Cottage Place on Squam Lake
It's a Family Tradition
by Victoria Forester Courtland
NHToDo Magazine   May, 2011
 

“I feel like everything I’ve done in my life has lead to this,” says Sue Smith about her role as proprietor of Cottage Place on Squam Lake in Holderness. She introduces me to her mom, Beverly, with whom she purchased the property in 2002.

“People say I look just like my dad,” Sue says adjusting the collar of her crisp jade shirt. “And then they say, your mom is so beautiful,” she laughs and it’s obvious that her sense of humor is only complemented by her natural beauty and casual elegance. In fact, these very qualities are adeptly reflected in this business she’s developed from her brave heart and a wellspring of energy. So when Beverly says, “I can’t think of anybody who could do a better job than Sue,” it is not just the words of a proud mother. She’s a business partner that calculated her risks on an ambitious daughter and discovered the personable entrepreneur who would double the business.


Mother/daughter duo Beverly and Sue
have owned Cottage Place since 2002.
With her ability to manifest a dream, Sue has transformed Cottage Place since the moment she determined to raise her three young children, then 4, 6, and 9, there as a single mom. Members of the community turned out in support to rake, paint, and move furniture testifying to the importance of small town connections. “I don’t think we’ve lost that in this area,” Sue says about the dedication to one another she’s experienced in her neighborhood.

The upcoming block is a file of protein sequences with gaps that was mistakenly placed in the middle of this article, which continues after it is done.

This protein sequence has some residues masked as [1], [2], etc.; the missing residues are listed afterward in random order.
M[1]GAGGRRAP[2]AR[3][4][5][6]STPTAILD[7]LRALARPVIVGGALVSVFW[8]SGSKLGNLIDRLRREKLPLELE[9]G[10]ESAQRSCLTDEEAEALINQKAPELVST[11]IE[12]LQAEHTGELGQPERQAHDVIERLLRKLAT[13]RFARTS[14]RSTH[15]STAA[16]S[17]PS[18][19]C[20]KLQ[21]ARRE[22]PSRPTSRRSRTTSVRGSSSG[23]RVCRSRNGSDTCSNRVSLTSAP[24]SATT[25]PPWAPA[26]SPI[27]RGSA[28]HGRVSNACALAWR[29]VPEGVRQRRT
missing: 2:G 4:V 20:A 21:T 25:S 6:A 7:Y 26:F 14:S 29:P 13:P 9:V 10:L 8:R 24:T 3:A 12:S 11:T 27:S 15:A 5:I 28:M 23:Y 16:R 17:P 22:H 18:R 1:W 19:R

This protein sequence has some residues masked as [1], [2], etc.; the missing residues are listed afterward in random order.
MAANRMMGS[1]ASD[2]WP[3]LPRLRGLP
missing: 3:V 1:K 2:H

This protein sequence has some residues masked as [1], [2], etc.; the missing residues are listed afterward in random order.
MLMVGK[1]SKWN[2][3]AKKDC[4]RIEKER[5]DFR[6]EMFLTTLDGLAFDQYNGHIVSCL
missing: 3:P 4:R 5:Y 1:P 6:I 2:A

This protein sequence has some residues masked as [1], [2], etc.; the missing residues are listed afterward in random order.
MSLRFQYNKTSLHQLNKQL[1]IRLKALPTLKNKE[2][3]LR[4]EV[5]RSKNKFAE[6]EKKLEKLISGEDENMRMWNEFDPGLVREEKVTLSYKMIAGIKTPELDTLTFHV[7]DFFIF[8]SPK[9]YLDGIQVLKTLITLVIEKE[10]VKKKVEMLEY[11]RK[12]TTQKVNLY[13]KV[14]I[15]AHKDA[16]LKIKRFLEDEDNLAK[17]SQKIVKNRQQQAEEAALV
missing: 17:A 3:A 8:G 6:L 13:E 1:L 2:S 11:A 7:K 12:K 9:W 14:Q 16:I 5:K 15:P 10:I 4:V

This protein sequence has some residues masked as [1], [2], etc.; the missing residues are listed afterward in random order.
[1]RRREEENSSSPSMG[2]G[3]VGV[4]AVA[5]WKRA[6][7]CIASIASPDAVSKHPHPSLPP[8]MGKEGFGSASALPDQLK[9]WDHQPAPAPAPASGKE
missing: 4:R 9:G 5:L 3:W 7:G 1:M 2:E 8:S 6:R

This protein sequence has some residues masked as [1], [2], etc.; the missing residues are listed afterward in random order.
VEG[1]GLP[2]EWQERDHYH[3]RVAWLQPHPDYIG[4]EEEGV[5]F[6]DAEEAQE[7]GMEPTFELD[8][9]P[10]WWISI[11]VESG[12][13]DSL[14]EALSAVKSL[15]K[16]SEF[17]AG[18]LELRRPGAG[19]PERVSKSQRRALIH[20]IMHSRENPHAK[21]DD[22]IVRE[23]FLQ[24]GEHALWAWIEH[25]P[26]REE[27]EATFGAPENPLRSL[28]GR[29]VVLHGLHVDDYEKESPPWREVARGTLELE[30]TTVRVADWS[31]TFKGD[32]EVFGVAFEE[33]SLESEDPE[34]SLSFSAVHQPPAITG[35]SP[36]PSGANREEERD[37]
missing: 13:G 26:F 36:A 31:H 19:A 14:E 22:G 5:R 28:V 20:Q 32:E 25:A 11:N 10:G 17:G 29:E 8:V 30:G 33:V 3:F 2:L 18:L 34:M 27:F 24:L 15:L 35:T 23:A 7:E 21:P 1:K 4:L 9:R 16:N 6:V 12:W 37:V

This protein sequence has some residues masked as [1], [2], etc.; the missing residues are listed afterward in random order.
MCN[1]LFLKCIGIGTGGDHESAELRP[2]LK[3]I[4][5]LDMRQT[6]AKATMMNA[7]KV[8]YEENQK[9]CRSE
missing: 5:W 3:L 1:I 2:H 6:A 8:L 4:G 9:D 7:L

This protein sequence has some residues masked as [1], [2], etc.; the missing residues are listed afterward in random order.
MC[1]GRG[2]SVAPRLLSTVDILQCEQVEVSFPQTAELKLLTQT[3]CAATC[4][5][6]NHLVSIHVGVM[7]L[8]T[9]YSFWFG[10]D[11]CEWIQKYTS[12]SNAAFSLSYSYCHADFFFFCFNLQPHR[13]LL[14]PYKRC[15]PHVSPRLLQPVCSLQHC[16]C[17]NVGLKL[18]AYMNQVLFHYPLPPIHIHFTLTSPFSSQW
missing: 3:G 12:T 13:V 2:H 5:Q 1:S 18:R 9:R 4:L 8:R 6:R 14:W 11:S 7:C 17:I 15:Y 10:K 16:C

As a teen, she began working for Alex Ray and Diane Downing at the original Common Man Restaurant in Ashland, eventually managing the company store. “Aside from my parents, I attribute my affiliation with them to have given me the courage it takes to run a place like this.” As a savvy business owner herself, she’s made a conscious decision to employ local laborers, artisans, and resource providers. The nearby hardware store now calls the paint that provides a calming fern hue to many of her property’s interior walls “Cottage Place Green.”

As a visionary who sees the potential in everything, Sue recognized the solid bones of this compound designed and built in 1957 by Milton Graton, known for his exquisite covered bridges—one of which spans nearby Squam River. Quaint front porches with red Adirondack chairs welcome guests into the seven immaculate, private cottages ranging in size from studios to two bedrooms. Each unit in this housekeeping facility offers the convenience and comfort of a full kitchen and bathroom. For the cooler months there are new Rinnai heaters in every cottage, several of which have charming fireplaces in their living rooms, and you’ll always find a pretty braided or hand-hooked rug underfoot. In the height of summer, the two-bedroom cottage suites provide air-conditioning and those located on the upper deck boast unobstructed views of the lake.